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D.C. Laundry workers vote union: 1937 | by Washington Area Spark
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D.C. Laundry workers vote union: 1937

In the first National Labor Relations Board “consent” union certification vote in the city, laundry workers at eleven plants throughout the city cast ballots July 20, 1937.


The election, held at Garnet-Patterson High School at 7th & U Streets NW was supervised by the NLRB while employee and employer representatives from each plant were permitted to observe.


In the photo above a worker casts a ballot while an observer looks on.


The election was conducted with a cardboard ballot box because normally the NLRB borrowed election equipment from the state, county or city where the vote was to be held, but in the case of the District of Columbia there was no equipment because D.C. residents did not have the right to vote.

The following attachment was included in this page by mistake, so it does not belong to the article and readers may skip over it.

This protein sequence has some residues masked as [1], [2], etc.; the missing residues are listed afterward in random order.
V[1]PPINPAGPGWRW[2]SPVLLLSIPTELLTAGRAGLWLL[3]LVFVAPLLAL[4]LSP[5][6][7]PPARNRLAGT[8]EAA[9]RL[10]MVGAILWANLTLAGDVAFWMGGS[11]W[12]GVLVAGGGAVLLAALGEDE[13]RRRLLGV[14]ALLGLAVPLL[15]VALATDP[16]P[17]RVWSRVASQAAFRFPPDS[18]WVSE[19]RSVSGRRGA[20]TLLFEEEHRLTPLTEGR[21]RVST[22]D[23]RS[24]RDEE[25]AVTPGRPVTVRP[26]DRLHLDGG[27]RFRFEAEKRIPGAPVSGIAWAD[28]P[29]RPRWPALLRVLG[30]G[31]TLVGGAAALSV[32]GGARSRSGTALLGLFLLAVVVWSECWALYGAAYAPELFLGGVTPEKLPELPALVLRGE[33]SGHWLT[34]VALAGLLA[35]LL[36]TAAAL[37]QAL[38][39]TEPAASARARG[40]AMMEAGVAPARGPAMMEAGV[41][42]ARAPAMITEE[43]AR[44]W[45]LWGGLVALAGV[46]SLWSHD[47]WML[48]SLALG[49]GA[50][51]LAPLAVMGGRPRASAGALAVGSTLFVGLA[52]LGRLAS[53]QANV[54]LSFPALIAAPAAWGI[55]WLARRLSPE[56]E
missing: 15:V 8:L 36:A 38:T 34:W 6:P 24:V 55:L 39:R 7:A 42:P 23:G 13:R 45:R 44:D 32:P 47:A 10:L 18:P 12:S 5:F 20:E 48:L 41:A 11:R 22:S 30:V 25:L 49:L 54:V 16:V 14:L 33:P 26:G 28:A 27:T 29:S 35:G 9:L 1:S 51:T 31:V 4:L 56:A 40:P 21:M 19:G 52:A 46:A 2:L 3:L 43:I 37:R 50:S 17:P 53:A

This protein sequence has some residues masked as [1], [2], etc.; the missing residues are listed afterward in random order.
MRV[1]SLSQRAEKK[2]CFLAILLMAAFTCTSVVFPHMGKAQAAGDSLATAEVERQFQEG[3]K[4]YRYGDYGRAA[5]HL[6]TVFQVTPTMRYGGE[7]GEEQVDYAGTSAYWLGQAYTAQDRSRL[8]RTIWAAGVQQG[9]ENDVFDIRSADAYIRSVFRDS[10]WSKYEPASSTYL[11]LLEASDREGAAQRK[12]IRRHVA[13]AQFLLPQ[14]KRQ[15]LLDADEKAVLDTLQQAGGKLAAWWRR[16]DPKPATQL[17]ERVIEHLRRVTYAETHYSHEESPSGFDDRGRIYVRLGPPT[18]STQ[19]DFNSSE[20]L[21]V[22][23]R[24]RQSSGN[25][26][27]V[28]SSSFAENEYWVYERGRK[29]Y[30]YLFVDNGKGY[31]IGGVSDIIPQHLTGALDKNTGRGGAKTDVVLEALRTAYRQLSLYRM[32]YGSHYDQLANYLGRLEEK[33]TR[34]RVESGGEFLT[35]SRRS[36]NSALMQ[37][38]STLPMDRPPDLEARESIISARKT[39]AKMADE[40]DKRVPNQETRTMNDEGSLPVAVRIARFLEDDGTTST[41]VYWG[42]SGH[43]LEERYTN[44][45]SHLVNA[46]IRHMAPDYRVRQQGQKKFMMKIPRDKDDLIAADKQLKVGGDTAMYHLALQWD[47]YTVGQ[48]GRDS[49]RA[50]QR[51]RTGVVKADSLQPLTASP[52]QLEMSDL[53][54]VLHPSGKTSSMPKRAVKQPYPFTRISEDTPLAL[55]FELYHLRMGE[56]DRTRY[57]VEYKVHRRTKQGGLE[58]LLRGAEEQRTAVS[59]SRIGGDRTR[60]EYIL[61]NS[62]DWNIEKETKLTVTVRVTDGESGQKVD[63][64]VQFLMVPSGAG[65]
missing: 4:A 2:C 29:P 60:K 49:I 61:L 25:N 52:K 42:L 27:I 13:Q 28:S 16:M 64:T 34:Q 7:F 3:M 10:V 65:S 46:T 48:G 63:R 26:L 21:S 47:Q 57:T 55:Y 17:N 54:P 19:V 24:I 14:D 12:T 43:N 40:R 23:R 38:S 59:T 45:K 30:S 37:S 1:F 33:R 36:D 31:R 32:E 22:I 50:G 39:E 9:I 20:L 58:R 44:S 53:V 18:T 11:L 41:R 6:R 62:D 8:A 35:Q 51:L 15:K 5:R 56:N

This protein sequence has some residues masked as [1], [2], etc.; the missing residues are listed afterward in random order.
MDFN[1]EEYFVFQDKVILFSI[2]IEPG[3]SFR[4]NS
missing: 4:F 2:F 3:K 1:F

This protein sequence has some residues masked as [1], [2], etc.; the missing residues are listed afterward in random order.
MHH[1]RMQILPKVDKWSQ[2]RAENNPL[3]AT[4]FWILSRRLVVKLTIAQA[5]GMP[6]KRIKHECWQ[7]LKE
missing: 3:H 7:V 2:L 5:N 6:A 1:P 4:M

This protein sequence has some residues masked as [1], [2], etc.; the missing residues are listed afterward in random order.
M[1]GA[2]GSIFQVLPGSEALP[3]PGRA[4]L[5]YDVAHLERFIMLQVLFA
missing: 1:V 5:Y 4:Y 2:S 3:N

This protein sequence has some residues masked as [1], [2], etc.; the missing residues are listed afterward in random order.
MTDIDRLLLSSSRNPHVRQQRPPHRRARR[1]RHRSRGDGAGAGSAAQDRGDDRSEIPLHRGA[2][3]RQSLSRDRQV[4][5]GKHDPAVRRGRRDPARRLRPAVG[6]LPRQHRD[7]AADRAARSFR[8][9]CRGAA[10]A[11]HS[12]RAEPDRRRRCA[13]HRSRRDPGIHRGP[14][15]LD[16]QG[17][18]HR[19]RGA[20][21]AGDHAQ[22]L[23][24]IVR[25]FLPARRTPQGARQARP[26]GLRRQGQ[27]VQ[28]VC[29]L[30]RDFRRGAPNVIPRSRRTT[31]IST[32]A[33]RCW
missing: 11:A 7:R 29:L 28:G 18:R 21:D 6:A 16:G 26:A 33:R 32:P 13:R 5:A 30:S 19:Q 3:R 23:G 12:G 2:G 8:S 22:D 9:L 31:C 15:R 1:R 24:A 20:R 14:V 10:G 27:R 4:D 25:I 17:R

The election resolved a three-week strike at 13 plants that involved clashes between strikers and scabs and arrests by police.


The union, the Laundry Workers, Cleaners and Dyers’ Local 187, was led by Communist Party leader Calvin Cousins.


Following the vote, contracts were negotiated for most plants that included wage increases of 25-50 per cent and the reduction of the work week to a 44-hour week for women and a 48-hour week for men.


About 400 workers were covered by the initial contracts while the union continued an organizing drive at other plants.


For more information and related images, see


The photographer is unknown. The image is an ACME news photo obtained via Internet auction.

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Taken on July 20, 1937